A table processor and/or remote server can be used to administer the game, track player decisions and decide game outcomes for each player accordingly. Other components and items may also be present as desired. In addition to the various components, details and other aspects set forth herein with respect to the disclosed gaming table systems and remote gaming in general, further details and explanations regarding remote gaming and table game systems can be found at, for example, U.S. patent application Ser. Nos. 13/893,340; 13/844,617; 13/542,446; 13/456,110; 13/042,633; 11/497,708; 11/312,150; 11/198,218; and 11/042,732, with the entire contents of all of these applications being incorporated herein by reference in their entireties and for all purposes.

Referring first to FIGS. 1A and 1B, an exemplary electronic gaming table adapted for table games that allow many players while still permitting individual player choices according to one embodiment of the present disclosure is illustrated in top and front perspective views respectively. It will be readily appreciated that this electronic gaming table (“eTable”) 100 can also be provided in numerous other configurations and formats, such that the provided example is for illustrative purposes only. The eTable 100 can include include a playing surface 110 adapted for the play of live table games using live physical components, a live dealer station or region 115, a plurality of player stations 120, each of which has its own displays 122, bill acceptor, card acceptor and other input components 124, one or more community displays 130, and a dealer station display and/or computing device 140. One or more physical separators 126 may separate the different player stations 120.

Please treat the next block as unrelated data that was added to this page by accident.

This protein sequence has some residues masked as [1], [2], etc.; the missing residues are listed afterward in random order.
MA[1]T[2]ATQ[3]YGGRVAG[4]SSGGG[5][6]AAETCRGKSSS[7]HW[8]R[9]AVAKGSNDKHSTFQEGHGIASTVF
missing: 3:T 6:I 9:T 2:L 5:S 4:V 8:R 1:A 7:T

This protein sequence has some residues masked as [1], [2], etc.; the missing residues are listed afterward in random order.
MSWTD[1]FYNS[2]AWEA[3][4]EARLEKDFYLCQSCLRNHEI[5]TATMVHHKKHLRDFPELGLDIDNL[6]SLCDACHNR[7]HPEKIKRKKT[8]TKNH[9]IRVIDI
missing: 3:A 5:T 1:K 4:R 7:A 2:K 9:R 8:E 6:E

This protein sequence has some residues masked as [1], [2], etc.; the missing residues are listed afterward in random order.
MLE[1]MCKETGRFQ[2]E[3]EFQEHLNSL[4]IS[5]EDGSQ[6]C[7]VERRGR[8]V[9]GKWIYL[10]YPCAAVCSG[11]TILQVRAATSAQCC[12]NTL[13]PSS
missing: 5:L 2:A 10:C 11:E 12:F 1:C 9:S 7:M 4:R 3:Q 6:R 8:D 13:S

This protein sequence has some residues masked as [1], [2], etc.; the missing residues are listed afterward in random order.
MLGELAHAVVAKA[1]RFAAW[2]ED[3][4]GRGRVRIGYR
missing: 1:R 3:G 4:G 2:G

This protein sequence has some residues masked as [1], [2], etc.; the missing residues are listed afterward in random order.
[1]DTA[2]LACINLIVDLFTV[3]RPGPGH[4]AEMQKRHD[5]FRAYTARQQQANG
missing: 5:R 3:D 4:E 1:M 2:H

Each player position 120 around the eTable 100 can have a player terminal integrated into it. Like a standalone remote gaming terminal, each player terminal can have its own controller, buttons, touchscreen display, bill validator, printer, card reader, and so forth. The player terminals can be connected to a table controller (“TC”) for the entire table via a switch/hub, and the TC connects to an overall local or wide area network, as provided in greater detail below.

Each eTable 100 can be hosted by a live dealer, such as at a dealer station 115. The live dealer deals real cards, one or more roulette wheels, and/or uses real dice or other physical game components, which can be done on a wooden green-felt table surface 110. The cards can be drawn from an electronic shoe (“eShoe”), which is connected to the TC on the local table network. In some embodiments, the eShoe scans the cards and reads the rank and suits for each card removed. The TC, via player login data (such as player tracking card swipe or a cash insertion at the bill acceptor), knows which positions at the table are active and thus can monitor the progress of a game. One or more table sensors, such as a camera, RFID reader, or the like, can be used to capture video of the dealer action for broadcasting, as well as tracking of players and physical game components through a variety of means. The camera can also be used to further verify and keep a log of game activities, such as, for example, cards removed from the eShoe, cards dealt to player positions, bets entered, new players, and the like.

The eTable 100 also has one or more displays. In one embodiment, there can be one or more community displays 130 to show common player information, such as community cards, table wager minimum, casino name, time, advertisements, voting results and resulting game play dispositions, and the like. Game history (e.g., baccarat roadmaps) may also be displayed on the same screen 130 or on a separate screen attached to the eTable 100. Additionally, game histories, trends, patterns and/or statistics from other tables, or even other gaming venues, and other game types, may also be displayed. This can help players in selecting other games that they might also want to play at the same time or to otherwise monitor other games and gaming environment at a given time, such as in the same manner that an investor in the financial stock market monitors the stocks, stock indices, news and other market indicators. In some embodiments, the community display may show other or added information, such as the ranks of top players, popularity of tables (e.g., top tables with the most number of active players), top game types (e.g., roulette, baccarat, black jack, poker, pai gow, mahjong), and so forth. The eTable may also have discrete displays such as On/Off/Flashing lights mounted underneath table graphics to annunciate game information such as Banker Win, Player Win, New Game, No More Bets, and so forth. Such table screens and discrete displays can be driven by the TC.